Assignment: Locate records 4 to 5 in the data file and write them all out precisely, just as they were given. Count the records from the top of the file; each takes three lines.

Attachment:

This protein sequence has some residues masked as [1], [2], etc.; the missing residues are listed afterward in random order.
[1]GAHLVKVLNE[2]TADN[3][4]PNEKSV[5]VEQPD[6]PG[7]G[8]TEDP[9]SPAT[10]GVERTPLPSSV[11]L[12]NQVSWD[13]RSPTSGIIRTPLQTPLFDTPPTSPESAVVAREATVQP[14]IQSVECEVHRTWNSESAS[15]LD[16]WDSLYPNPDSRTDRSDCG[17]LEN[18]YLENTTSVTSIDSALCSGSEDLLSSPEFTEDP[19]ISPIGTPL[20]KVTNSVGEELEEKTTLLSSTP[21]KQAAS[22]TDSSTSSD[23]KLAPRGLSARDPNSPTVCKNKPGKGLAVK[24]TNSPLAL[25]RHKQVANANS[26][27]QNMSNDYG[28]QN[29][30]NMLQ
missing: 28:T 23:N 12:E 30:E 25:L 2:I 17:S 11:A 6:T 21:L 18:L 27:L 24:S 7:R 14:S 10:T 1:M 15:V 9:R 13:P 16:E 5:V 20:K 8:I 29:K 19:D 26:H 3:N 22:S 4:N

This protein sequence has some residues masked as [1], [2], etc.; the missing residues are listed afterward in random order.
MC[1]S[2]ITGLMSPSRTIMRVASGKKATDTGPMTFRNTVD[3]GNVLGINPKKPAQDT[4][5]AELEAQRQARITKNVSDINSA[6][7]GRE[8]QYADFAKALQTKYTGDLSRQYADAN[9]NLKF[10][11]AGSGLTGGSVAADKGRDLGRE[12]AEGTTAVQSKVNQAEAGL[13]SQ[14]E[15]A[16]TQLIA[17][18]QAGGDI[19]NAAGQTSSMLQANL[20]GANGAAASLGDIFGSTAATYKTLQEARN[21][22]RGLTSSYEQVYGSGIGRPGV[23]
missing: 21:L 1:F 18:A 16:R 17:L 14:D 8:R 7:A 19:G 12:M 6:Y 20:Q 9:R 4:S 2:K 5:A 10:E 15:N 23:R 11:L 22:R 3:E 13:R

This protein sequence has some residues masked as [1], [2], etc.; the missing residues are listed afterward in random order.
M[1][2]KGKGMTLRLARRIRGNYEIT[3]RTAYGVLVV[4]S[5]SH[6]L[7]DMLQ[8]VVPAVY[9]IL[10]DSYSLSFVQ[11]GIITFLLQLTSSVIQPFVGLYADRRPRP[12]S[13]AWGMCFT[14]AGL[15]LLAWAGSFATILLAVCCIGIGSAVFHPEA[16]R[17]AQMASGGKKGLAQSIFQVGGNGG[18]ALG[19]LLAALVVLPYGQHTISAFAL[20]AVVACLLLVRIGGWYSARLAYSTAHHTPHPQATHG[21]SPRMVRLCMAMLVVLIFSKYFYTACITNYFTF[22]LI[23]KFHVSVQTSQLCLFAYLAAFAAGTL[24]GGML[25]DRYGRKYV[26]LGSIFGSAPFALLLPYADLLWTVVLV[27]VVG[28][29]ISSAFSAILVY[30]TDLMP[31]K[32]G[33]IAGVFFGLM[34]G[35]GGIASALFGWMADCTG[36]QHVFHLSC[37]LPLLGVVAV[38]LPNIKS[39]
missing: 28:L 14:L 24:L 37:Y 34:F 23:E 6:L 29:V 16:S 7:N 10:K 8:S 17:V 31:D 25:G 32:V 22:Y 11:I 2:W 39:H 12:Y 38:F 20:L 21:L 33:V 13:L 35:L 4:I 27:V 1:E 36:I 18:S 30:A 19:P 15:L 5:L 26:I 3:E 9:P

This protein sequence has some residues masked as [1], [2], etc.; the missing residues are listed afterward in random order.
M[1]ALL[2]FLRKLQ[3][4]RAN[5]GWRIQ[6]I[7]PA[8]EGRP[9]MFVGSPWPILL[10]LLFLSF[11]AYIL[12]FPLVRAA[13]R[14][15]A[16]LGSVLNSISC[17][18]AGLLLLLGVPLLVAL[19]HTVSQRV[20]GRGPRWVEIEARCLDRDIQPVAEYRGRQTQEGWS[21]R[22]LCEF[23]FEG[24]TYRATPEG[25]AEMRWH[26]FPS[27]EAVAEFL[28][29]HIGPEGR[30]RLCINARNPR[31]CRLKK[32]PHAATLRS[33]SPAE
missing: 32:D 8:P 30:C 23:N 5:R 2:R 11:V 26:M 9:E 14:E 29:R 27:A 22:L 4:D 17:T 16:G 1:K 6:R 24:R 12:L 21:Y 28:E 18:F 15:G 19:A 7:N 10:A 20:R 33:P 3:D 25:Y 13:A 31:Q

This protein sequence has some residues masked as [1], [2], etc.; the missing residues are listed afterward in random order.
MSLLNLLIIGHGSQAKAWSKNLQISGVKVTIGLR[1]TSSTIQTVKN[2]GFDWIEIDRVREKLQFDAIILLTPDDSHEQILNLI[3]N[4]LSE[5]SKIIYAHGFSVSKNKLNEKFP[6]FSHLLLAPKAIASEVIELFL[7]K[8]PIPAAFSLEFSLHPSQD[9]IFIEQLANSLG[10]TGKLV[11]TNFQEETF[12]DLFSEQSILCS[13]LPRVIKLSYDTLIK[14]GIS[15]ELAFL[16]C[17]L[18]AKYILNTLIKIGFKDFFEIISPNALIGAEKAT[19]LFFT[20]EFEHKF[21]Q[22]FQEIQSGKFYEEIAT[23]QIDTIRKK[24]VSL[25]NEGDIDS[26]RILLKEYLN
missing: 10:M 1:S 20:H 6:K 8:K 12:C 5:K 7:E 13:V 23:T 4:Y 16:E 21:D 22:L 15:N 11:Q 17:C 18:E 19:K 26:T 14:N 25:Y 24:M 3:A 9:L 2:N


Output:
This protein sequence has some residues masked as [1], [2], etc.; the missing residues are listed afterward in random order.
M[1]ALL[2]FLRKLQ[3][4]RAN[5]GWRIQ[6]I[7]PA[8]EGRP[9]MFVGSPWPILL[10]LLFLSF[11]AYIL[12]FPLVRAA[13]R[14][15]A[16]LGSVLNSISC[17][18]AGLLLLLGVPLLVAL[19]HTVSQRV[20]GRGPRWVEIEARCLDRDIQPVAEYRGRQTQEGWS[21]R[22]LCEF[23]FEG[24]TYRATPEG[25]AEMRWH[26]FPS[27]EAVAEFL[28][29]HIGPEGR[30]RLCINARNPR[31]CRLKK[32]PHAATLRS[33]SPAE
missing: 32:D 8:P 30:C 23:N 5:R 2:R 11:V 26:M 9:E 14:E 29:R 27:A 22:L 4:D 17:T 16:G 1:K 6:R 24:R 12:L 21:Y 28:E 18:F 15:G 19:A 7:N 10:A 20:R 33:P 3:D 25:Y 13:A 31:Q

This protein sequence has some residues masked as [1], [2], etc.; the missing residues are listed afterward in random order.
MSLLNLLIIGHGSQAKAWSKNLQISGVKVTIGLR[1]TSSTIQTVKN[2]GFDWIEIDRVREKLQFDAIILLTPDDSHEQILNLI[3]N[4]LSE[5]SKIIYAHGFSVSKNKLNEKFP[6]FSHLLLAPKAIASEVIELFL[7]K[8]PIPAAFSLEFSLHPSQD[9]IFIEQLANSLG[10]TGKLV[11]TNFQEETF[12]DLFSEQSILCS[13]LPRVIKLSYDTLIK[14]GIS[15]ELAFL[16]C[17]L[18]AKYILNTLIKIGFKDFFEIISPNALIGAEKAT[19]LFFT[20]EFEHKF[21]Q[22]FQEIQSGKFYEEIAT[23]QIDTIRKK[24]VSL[25]NEGDIDS[26]RILLKEYLN
missing: 10:M 1:S 20:H 6:K 8:K 12:C 5:K 7:E 13:V 23:T 4:Y 16:E 21:D 22:L 15:N 11:Q 17:C 18:E 19:K 26:T 14:N 25:Y 24:M 3:A 9:L 2:N